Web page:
Landlords will now be forced to justify rent hikes
Landlords will find it harder to raise rents and evict tenants, under new moves aimed at ending the Coalition row over housing.
Environment Minister Alan Kelly's proposals to cap rents in line with inflation are now completely dead.
But a compromise in the Coalition spat over a long-awaited housing package will see landlords having to justify rent increases, by proving the costs are in line with the market in the area.
And landlords will also have to give tenants longer notice periods.
At present, tenants who have lived in the same property for four years or more must be given a minimum of 112 days' eviction notice.
However, under Department of Environment proposals, notice periods would be set at:
Five/Six years - 140 days;
Six/Seven years - 168 days;
Seven/Eight years - 196 days;
Eight or more years - 224 days.
The plan is also believed to propose a requirement that landlords would have to provide tenants with evidence that rent hikes are justified.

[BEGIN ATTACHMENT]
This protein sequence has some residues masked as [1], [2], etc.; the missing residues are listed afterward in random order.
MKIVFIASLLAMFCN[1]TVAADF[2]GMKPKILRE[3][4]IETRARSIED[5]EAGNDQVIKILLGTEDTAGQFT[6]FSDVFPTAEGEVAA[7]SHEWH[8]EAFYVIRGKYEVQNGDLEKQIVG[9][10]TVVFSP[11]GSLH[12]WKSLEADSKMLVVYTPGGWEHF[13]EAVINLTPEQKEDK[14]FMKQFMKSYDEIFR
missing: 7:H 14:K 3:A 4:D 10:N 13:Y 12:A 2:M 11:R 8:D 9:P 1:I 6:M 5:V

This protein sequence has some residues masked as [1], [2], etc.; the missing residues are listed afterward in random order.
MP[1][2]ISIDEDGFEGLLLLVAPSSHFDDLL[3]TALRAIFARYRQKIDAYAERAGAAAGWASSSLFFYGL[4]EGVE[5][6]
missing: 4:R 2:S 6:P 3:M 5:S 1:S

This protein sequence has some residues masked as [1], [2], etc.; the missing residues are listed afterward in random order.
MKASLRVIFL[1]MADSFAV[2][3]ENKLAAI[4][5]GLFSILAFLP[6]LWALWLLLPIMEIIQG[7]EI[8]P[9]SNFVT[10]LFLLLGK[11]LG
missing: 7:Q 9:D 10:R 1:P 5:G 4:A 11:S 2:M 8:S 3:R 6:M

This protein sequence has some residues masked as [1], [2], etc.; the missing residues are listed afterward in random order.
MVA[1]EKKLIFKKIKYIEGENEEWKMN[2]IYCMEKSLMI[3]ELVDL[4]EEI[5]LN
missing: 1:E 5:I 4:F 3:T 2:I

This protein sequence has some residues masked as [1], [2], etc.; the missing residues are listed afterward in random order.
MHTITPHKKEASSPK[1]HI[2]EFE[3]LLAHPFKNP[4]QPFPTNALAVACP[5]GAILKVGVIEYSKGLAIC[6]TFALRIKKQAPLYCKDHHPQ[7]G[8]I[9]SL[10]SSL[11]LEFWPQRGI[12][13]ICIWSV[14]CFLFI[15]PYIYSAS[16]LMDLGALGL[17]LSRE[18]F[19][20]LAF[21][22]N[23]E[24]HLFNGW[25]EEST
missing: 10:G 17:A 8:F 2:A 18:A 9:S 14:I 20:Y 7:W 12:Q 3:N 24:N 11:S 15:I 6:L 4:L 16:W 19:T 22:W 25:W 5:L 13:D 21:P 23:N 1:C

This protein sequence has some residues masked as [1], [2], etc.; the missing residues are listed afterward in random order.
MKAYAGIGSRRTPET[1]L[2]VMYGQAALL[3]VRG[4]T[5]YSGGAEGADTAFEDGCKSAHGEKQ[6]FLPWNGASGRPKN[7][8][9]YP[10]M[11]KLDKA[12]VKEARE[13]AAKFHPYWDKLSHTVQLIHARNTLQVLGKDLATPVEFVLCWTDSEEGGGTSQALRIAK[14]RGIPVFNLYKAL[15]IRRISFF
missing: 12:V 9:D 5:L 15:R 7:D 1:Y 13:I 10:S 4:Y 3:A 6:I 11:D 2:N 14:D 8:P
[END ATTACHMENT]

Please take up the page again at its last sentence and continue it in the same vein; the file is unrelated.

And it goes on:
Under the scenario, landlords would have to produce the rent costs charged by three owners of similar properties in the area to justify the move.
Tenants would be entitled to demand such material when hit with a rent hike and take their landlords to the Private Residential Tenancies Board (PRTB) to seek redress if suitable evidence was not provided.
Mr Kelly met Finance Minister Michael Noonan for more than an hour yesterday, with sources on both sides describing the exchange as "positive" and "constructive".
However, the Environment Minister won't get his proposals for rent certainty across the line.